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Why Jhatka lost to Halal, even in India: Understanding the challenges and the way ahead

This appears an uneven fight where other side is stronger? What can an ordinary person do?

The Halal controversy, that started in Karnataka, has ended up sparking a raging debate in the rest of the country. A week ago, Hindu Janajagruti Samiti launched an agitation against Halal meat and calls to boycott Halal products were made.

Hindu Janajagruti Samiti Karnataka spokesperson had released a video asserting that thousands of crores of rupees are being collected over certifying meat as Halal, which it claimed would pave the way for India to become an Islamic state. Gowda argued that this money is used to fund anti-national conspiracies in the whole of India against the state. “We urge all Hindus to boycott Halal meat, Halal products and use the Jhatka meet which employs the Hindu way of slaughtering. Let us participate in the economic boycott of such antinational activities,” Mohan Gowda urged in the video released by a handle on Twitter.

As the Halal vs Jhatka meat controversy rages on and turns into a national debate, it becomes essential to understand what is Halal, what is Jhatka and why even in India, Halal has reigned supreme. It is also becoming imperative to understand what challenges India faces in developing a market for Jhatka meat, that would benefit the non-Muslims of the country.

What is Halal meat and ‘Halal’ certification for vegetarian products

Halal is a method of slaughter and packaging of meat that is in tune with Islamic sensibilities and religious practices. Halal can only be performed by a Muslim man. Thus, non-Muslims are automatically denied employment at a Halal firm. There are certain other conditions that must be fulfilled that makes it quite clear that it is intrinsically an Islamic practice. Guidelines are available on the official website of a certification authority of Halal in India which makes it clear that non-Muslim employees cannot be employed in any part of the slaughtering process.

The Department of Halal Certification of the European Union says,  “The name of Allah must be invoked (mentioned) at the time of slaughtering by saying: Bismillah Allahu Akbar. (In the Name of Allah; Allah is the Greatest.) If at the time of slaughtering the name of anyone else other than Allah is invoked (i.e. animal sacrificed for him/her), then the meat becomes Haram “unlawful.””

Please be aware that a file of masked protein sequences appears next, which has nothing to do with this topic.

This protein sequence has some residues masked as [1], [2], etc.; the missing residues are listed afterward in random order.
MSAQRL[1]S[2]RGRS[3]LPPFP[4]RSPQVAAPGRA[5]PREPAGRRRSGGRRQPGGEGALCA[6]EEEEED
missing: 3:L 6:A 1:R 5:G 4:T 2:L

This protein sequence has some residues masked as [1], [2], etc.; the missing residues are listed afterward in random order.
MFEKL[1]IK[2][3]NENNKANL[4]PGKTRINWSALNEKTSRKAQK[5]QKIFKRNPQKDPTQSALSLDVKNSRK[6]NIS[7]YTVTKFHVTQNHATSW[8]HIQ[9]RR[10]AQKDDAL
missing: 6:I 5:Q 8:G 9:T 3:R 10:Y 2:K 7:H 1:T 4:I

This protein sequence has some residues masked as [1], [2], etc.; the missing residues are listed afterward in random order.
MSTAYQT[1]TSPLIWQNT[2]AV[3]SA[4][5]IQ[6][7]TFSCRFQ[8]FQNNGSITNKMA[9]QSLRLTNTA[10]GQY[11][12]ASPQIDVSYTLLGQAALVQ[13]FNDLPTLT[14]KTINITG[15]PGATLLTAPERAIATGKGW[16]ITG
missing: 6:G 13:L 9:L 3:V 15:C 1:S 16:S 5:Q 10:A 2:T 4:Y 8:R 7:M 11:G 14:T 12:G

The Halal certification department also specifies the exact Islamic method of slaughtering. It says that the slaughtering of the animal must be done in just one stroke without lifting the knife, using a sharp knife. It says that the windpipe (throat), food-tract (oesophagus) and the two jugular veins must be cut in a single stroke. Care must be taken that the head is not severed and the spinal cord is not cut. The rules also say that meat slaughtered by a machine can’t be Halal, it must be slaughtered by a Muslim person.

It is pertinent to note that the Halal process is not just limited to the slaughter, but also to packaging, shipping etc. Therefore, throughout the chain, if the meat is Halal, only Muslims would be employed and the name of Allah would be invoked to make it in line with Islamic practices.

Halal certification is also granted for vegetarian products and not just meat. Products like flour, wheat etc are also seen with Halal certification. Halal India, the certification authority in this particular instance, states that processed food is considered Halal if it is not contaminated by ingredients that are considered ‘najis’ as per Sharia Law. Furthermore, the equipment used for its production should not be contaminated with ‘najis’ either. ‘Najis’, as per Sharia law, are substances that make a product ritually unclean. Substances such as alcohol, dogs, swine, and milk of animals Muslims are not permitted to drink and other such things are considered ‘Najis’.

What is Jhatka meat?

Simply put, Jhatka, as the word suggests, means “swift”. In the Jhatka method of slaughter, the animal is killed instantaneously without the animal suffering like it does in the Halal process of slaughter. In Jhatka, the head of the animal is immediately severed and therefore, it is not bled to death slowly. Another key difference between Halal and Jhatka is that Jhatka has no religious process that it follows and therefore, can be consumed by everyone regardless of religious affiliations.

The underlying idea of Jhatka is to kill the animal with minimum torture to it.

How is Halal discriminatory? Hindus not employed, Sikhs not allowed to consume Halal